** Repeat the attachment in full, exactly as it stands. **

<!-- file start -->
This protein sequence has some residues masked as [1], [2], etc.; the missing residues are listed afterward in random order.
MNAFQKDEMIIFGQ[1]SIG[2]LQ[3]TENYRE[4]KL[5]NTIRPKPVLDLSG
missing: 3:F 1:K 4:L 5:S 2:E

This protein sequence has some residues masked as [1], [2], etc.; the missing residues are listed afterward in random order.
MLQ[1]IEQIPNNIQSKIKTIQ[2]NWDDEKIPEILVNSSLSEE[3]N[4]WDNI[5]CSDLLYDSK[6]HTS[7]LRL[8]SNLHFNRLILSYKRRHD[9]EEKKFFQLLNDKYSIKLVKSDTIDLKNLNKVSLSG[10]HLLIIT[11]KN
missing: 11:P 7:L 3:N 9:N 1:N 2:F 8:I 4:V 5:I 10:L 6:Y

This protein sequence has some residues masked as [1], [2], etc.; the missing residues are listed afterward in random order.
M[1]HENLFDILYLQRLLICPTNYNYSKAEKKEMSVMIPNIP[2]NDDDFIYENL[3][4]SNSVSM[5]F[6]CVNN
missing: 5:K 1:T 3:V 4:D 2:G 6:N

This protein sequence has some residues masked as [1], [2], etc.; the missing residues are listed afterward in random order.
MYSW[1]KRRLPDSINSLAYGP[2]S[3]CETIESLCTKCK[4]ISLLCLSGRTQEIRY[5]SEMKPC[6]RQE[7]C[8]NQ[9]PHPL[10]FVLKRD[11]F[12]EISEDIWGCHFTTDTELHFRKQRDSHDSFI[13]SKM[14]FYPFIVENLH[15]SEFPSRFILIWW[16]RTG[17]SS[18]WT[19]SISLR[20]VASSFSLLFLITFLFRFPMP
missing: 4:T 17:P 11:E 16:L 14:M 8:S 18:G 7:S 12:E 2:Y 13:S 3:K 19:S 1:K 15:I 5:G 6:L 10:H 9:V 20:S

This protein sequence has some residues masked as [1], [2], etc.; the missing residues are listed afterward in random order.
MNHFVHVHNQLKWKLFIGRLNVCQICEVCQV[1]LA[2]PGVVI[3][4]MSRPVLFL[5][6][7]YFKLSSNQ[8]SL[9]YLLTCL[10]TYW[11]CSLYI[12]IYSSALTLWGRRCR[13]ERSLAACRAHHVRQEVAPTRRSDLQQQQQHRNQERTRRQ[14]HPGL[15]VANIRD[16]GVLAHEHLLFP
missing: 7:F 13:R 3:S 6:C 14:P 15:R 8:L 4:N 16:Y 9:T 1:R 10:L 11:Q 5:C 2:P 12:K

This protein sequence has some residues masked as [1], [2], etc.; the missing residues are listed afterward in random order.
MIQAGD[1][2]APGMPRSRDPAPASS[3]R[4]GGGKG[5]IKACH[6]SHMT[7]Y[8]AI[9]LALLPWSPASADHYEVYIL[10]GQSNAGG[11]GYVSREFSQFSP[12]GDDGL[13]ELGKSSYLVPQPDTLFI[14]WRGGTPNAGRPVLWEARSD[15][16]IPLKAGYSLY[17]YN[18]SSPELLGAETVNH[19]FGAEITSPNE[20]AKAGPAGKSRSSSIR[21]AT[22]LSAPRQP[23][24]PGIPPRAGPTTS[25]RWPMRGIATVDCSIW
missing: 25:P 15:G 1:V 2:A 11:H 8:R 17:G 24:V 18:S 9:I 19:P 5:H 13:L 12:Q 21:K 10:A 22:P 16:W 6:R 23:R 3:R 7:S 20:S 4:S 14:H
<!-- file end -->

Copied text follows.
This protein sequence has some residues masked as [1], [2], etc.; the missing residues are listed afterward in random order.
MNAFQKDEMIIFGQ[1]SIG[2]LQ[3]TENYRE[4]KL[5]NTIRPKPVLDLSG
missing: 3:F 1:K 4:L 5:S 2:E

This protein sequence has some residues masked as [1], [2], etc.; the missing residues are listed afterward in random order.
MLQ[1]IEQIPNNIQSKIKTIQ[2]NWDDEKIPEILVNSSLSEE[3]N[4]WDNI[5]CSDLLYDSK[6]HTS[7]LRL[8]SNLHFNRLILSYKRRHD[9]EEKKFFQLLNDKYSIKLVKSDTIDLKNLNKVSLSG[10]HLLIIT[11]KN
missing: 11:P 7:L 3:N 9:N 1:N 2:F 8:I 4:V 5:I 10:L 6:Y

This protein sequence has some residues masked as [1], [2], etc.; the missing residues are listed afterward in random order.
M[1]HENLFDILYLQRLLICPTNYNYSKAEKKEMSVMIPNIP[2]NDDDFIYENL[3][4]SNSVSM[5]F[6]CVNN
missing: 5:K 1:T 3:V 4:D 2:G 6:N

This protein sequence has some residues masked as [1], [2], etc.; the missing residues are listed afterward in random order.
MYSW[1]KRRLPDSINSLAYGP[2]S[3]CETIESLCTKCK[4]ISLLCLSGRTQEIRY[5]SEMKPC[6]RQE[7]C[8]NQ[9]PHPL[10]FVLKRD[11]F[12]EISEDIWGCHFTTDTELHFRKQRDSHDSFI[13]SKM[14]FYPFIVENLH[15]SEFPSRFILIWW[16]RTG[17]SS[18]WT[19]SISLR[20]VASSFSLLFLITFLFRFPMP
missing: 4:T 17:P 11:E 16:L 14:M 8:S 18:G 7:S 12:E 2:Y 13:S 3:K 19:S 1:K 15:I 5:G 6:L 10:H 9:V 20:S

This protein sequence has some residues masked as [1], [2], etc.; the missing residues are listed afterward in random order.
MNHFVHVHNQLKWKLFIGRLNVCQICEVCQV[1]LA[2]PGVVI[3][4]MSRPVLFL[5][6][7]YFKLSSNQ[8]SL[9]YLLTCL[10]TYW[11]CSLYI[12]IYSSALTLWGRRCR[13]ERSLAACRAHHVRQEVAPTRRSDLQQQQQHRNQERTRRQ[14]HPGL[15]VANIRD[16]GVLAHEHLLFP
missing: 7:F 13:R 3:S 6:C 14:P 15:R 8:L 4:N 16:Y 9:T 1:R 10:L 11:Q 5:C 2:P 12:K

This protein sequence has some residues masked as [1], [2], etc.; the missing residues are listed afterward in random order.
MIQAGD[1][2]APGMPRSRDPAPASS[3]R[4]GGGKG[5]IKACH[6]SHMT[7]Y[8]AI[9]LALLPWSPASADHYEVYIL[10]GQSNAGG[11]GYVSREFSQFSP[12]GDDGL[13]ELGKSSYLVPQPDTLFI[14]WRGGTPNAGRPVLWEARSD[15][16]IPLKAGYSLY[17]YN[18]SSPELLGAETVNH[19]FGAEITSPNE[20]AKAGPAGKSRSSSIR[21]AT[22]LSAPRQP[23][24]PGIPPRAGPTTS[25]RWPMRGIATVDCSIW
missing: 25:P 15:G 1:V 2:A 11:H 8:R 17:G 24:V 18:S 9:I 19:P 5:H 13:L 12:Q 21:K 10:A 22:P 16:W 6:R 23:R 3:R 7:S 20:S 4:S 14:H